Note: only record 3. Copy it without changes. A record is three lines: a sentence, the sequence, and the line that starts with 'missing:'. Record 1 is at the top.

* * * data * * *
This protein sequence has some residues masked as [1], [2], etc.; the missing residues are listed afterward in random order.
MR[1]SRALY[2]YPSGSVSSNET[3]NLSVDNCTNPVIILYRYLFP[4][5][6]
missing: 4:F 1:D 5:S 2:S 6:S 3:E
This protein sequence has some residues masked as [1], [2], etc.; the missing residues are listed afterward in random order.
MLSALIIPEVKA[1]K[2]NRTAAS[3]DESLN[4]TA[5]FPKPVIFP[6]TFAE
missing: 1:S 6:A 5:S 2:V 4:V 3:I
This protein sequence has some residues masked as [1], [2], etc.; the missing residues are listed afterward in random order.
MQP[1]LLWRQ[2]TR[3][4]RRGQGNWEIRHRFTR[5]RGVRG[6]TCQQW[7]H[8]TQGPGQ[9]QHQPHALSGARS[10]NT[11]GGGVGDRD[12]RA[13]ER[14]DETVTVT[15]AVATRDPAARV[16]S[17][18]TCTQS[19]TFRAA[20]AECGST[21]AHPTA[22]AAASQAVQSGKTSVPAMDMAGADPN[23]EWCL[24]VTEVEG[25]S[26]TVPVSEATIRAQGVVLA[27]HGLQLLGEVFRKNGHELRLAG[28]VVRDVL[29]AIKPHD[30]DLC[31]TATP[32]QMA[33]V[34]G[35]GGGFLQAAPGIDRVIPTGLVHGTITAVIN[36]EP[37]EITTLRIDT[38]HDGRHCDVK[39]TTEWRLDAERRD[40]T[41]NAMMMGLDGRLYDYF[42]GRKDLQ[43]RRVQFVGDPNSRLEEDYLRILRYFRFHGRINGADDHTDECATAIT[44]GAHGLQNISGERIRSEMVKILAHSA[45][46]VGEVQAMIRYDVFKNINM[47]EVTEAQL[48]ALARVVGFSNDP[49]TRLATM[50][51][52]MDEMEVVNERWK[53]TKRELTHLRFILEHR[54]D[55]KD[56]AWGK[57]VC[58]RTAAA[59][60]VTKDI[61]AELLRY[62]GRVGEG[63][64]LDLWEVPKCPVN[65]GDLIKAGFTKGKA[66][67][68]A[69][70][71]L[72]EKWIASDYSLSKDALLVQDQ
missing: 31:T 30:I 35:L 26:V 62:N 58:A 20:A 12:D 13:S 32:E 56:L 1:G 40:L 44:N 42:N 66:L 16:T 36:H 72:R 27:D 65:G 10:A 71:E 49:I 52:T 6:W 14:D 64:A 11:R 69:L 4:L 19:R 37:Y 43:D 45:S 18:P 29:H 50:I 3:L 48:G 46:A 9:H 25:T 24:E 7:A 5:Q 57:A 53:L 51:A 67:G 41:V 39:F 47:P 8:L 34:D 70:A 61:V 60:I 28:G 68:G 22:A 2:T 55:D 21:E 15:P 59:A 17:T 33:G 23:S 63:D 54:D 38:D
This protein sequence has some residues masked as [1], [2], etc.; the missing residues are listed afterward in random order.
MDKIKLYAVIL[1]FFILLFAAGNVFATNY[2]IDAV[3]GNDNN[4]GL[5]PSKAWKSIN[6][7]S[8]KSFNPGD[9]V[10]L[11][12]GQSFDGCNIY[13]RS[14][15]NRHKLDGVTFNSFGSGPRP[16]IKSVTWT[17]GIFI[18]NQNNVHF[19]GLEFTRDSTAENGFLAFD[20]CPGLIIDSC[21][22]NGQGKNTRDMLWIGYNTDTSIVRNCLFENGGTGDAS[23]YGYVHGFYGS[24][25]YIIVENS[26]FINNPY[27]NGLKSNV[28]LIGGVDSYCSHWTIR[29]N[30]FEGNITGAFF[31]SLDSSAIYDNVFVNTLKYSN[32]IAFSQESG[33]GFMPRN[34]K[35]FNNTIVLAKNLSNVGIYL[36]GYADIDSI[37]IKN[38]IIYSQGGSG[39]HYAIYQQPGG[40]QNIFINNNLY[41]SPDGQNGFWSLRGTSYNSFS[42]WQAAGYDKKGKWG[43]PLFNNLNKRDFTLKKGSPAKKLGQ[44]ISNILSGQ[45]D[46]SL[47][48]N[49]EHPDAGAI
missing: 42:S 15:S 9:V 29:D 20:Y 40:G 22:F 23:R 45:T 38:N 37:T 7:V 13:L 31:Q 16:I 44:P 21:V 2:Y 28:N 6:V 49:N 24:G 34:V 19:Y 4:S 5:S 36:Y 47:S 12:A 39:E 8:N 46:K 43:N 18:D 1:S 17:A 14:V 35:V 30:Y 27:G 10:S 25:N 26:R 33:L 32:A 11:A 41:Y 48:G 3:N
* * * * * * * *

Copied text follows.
This protein sequence has some residues masked as [1], [2], etc.; the missing residues are listed afterward in random order.
MQP[1]LLWRQ[2]TR[3][4]RRGQGNWEIRHRFTR[5]RGVRG[6]TCQQW[7]H[8]TQGPGQ[9]QHQPHALSGARS[10]NT[11]GGGVGDRD[12]RA[13]ER[14]DETVTVT[15]AVATRDPAARV[16]S[17][18]TCTQS[19]TFRAA[20]AECGST[21]AHPTA[22]AAASQAVQSGKTSVPAMDMAGADPN[23]EWCL[24]VTEVEG[25]S[26]TVPVSEATIRAQGVVLA[27]HGLQLLGEVFRKNGHELRLAG[28]VVRDVL[29]AIKPHD[30]DLC[31]TATP[32]QMA[33]V[34]G[35]GGGFLQAAPGIDRVIPTGLVHGTITAVIN[36]EP[37]EITTLRIDT[38]HDGRHCDVK[39]TTEWRLDAERRD[40]T[41]NAMMMGLDGRLYDYF[42]GRKDLQ[43]RRVQFVGDPNSRLEEDYLRILRYFRFHGRINGADDHTDECATAIT[44]GAHGLQNISGERIRSEMVKILAHSA[45][46]VGEVQAMIRYDVFKNINM[47]EVTEAQL[48]ALARVVGFSNDP[49]TRLATM[50][51][52]MDEMEVVNERWK[53]TKRELTHLRFILEHR[54]D[55]KD[56]AWGK[57]VC[58]RTAAA[59][60]VTKDI[61]AELLRY[62]GRVGEG[63][64]LDLWEVPKCPVN[65]GDLIKAGFTKGKA[66][67][68]A[69][70][71]L[72]EKWIASDYSLSKDALLVQDQ
missing: 31:T 30:I 35:L 26:V 62:N 58:A 20:A 12:D 13:S 32:E 56:L 1:G 40:L 44:N 42:N 66:L 16:T 36:H 72:R 27:D 65:G 10:A 71:E 49:I 52:T 6:W 14:D 64:A 11:R 69:L 4:L 19:R 37:Y 43:D 45:S 18:P 29:H 50:I 3:L 48:G 46:A 9:H 25:T 24:E 7:A 5:Q 57:A 53:L 51:A 67:G 41:V 39:F 47:P 8:L 34:D 70:A 61:V 60:I 28:G 68:G 22:A 2:T 55:D 21:E 15:P 59:A 17:T 33:G 23:S 63:D 54:D 38:D